Nicholson, L. I.; Prinz, R.; Mölg, T.; Kaser, G.

2013-08-01

352

Glacier-sea floor interactions during advance-retreat cycles of surge-type glaciers in Svalbard (Invited)  

NASA Astrophysics Data System (ADS)

In Svalbard, many fjord-terminating glaciers are surge-type, and surges profoundly influence fjord-floor landsystems and sediment architecture. Conversely, moraines and other glacigenic landforms influence glacier terminus stability by acting as pinning points and barriers to glacier flow. We use a combination of Synthetic Aperture Radar (SAR) satellite imagery and detailed bathymetric surveys to investigate the evolution of several fjord-terminating glaciers during recent surges, and their relationship with sea floor topography and landforming processes. During surges, glaciers transport large quantities of fjord floor sediment in the form of mobile push moraines, which can form substantial barriers across fjords. These moraines suppress calving during surge advances by acting as pinning points, and encourage glacier stability during early quiescence. Consequently, calving rates do not vary systematically over the course of a surge cycle, despite large variations in glacier flow speeds. Geomorphological and sedimentological data show that many Svalbard surge moraines are multi-generational, and that repeated surges terminated at similar points in the fjord. Unlike land-terminating surge-type glaciers, fjord-terminating glaciers can build sequences of annual push moraines during their quiescent phases. These recessional moraines can form even in front of stagnant glaciers, when their frontal zones undergo stretching in response to longitudinal stress gradients. In conjunction with surge moraines, these provide an important record of advance-retreat dynamics of surge-type glaciers, in some cases over multiple surge cycles. When combined with dating techniques, this landform assemblage can provide important information about the frequency and magnitude of Svalbard surges well beyond the observational record.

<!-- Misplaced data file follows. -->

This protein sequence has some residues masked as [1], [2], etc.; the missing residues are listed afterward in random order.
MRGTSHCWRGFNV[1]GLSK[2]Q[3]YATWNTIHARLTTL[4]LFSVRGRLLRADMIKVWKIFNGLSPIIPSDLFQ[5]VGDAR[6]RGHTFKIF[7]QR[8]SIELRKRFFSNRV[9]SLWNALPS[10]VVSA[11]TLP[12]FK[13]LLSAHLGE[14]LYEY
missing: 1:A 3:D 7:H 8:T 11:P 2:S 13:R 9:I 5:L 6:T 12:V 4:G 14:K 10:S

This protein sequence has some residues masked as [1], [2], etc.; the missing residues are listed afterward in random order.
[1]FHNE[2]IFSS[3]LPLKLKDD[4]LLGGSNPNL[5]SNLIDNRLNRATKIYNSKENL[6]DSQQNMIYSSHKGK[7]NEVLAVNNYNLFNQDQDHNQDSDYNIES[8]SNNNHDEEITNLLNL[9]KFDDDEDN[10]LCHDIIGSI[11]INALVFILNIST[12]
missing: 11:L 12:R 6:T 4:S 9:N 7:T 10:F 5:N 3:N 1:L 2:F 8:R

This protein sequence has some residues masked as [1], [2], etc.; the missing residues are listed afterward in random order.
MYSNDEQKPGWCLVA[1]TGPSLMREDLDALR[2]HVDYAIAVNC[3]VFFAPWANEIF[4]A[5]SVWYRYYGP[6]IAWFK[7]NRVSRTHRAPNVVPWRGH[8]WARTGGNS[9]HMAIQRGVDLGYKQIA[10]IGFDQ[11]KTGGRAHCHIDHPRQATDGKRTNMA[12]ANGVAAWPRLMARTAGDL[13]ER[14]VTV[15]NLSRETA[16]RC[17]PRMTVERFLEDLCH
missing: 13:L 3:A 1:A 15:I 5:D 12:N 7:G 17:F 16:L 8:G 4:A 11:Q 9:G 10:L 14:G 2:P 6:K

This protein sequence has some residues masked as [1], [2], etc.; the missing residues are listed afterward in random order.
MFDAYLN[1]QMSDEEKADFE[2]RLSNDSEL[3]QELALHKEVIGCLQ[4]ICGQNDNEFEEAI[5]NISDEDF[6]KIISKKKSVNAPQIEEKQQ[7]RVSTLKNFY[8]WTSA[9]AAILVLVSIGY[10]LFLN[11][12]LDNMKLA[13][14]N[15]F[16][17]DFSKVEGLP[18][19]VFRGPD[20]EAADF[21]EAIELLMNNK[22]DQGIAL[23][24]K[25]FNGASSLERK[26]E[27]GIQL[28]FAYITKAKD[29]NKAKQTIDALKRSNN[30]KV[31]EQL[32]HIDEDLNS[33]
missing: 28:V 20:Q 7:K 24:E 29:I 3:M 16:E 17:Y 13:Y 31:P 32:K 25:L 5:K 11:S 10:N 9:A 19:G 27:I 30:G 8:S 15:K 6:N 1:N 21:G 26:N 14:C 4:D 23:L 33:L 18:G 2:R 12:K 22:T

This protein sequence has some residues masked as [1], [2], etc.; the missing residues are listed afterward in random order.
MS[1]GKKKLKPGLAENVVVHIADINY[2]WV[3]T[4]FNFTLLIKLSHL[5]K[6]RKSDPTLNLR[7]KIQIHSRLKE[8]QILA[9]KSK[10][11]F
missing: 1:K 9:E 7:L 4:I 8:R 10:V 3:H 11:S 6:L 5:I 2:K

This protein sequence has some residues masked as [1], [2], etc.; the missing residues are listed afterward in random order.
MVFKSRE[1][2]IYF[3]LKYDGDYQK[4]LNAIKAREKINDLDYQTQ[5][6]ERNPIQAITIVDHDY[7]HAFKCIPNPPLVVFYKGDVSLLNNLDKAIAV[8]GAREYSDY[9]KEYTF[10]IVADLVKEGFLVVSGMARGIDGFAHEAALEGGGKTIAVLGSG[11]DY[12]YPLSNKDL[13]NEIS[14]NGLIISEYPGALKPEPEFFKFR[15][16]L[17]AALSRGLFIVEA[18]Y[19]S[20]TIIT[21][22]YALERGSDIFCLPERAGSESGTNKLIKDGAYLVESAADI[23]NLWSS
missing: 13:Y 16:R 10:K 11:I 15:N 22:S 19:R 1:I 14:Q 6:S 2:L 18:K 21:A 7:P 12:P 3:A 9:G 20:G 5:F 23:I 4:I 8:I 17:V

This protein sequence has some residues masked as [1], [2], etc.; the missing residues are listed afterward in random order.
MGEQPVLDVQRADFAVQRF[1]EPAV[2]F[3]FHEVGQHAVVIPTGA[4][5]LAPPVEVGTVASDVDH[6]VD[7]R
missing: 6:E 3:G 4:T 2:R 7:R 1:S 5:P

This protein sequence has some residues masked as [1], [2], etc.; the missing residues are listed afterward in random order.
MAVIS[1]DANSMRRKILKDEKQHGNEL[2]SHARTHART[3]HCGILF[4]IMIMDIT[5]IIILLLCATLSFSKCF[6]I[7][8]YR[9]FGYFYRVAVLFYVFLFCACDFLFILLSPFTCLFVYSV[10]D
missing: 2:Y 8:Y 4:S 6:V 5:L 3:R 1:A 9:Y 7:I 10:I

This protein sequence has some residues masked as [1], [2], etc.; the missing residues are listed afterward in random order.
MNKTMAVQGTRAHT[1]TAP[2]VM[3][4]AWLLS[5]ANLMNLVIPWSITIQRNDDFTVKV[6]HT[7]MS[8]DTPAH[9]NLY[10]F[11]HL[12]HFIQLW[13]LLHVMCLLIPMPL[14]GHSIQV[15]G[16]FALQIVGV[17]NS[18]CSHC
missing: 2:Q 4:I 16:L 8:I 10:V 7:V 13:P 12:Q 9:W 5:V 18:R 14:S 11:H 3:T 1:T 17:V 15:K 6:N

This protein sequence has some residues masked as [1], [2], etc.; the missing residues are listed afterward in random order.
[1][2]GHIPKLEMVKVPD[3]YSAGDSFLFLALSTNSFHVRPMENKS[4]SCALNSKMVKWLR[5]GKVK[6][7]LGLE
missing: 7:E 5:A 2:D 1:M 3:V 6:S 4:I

Benn, D.; Flink, A.; Lovell, H.; Luckman, A. J.; Noormets, R.; Sevestre, H.

2013-12-01

353

Glacier Change in the Rwenzori Mountains, East Africa  

NASA Astrophysics Data System (ADS)